Buying "my own land" or starting "a new business" or developing "a new permaculture demonstration site" or anything else new might not actually be the most appropriate way to achieve your goals, make the most efficient use of resources, take the best advantage of your unique skills and whatever else you bring to the party, etc... though it certainly seems to be the preferred option based on the questions here. Why is that, I wonder?

There are so many forms of capital: financial, social, ecological, intellectual, cultural, experiential... I realize that this part of the forum is dedicated to finances, AND let's not lose track of the other forms, as they will also be crucial in launching a new venture, or supporting an existing one.

If you are in fact starting from "zero," one possible path toward your dream (and I don't make any assumptions about what that is!) would be go get some experience working with others who are doing something similar to what you want to do... while perhaps getting out of debt, and even building your savings, in the meantime. Even if you find yourself in a position where you are not actually earning money while contributing to a project that's not "yours," if you are intentional about it, you can make significant gains in the other types of capital.

It doesn't matter whether you're looking to commercial lenders (such as banks or credit unions) or foundations or individual people to support your endeavors; they'll all want to see that you manage money well, you have a clear plan in place, have demonstrated that you can accomplish what you have said you would do, and you have actual experience in the field you plan to go into.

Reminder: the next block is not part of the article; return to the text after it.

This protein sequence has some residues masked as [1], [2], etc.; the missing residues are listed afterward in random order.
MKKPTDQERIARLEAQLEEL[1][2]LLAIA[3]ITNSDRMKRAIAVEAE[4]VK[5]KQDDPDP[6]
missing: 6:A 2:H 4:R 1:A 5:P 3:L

Quite frankly, I would hope that you would want to prove to YOURSELF, first and foremost, that the numbers related to your idea add up in a spreadsheet, and that you have what it takes, spiritually, physically, and otherwise, to DO that work... before you take the biggest risk of all: dedicating your precious time and life energy to this dream. Crunch the numbers and get some good experience on the ground and you'll be in a much better position to raise money from others if and when the time comes to launch out on your own.

-Elizabeth
4 years ago
Hi David,

people absolutely can -- and many do! -- spend and/or invest ethically / sustainably / according to their values / locally / organically / insert-the-buzzword-of-the-day-here ...as a way to promote change. So it sounds like we're in agreement there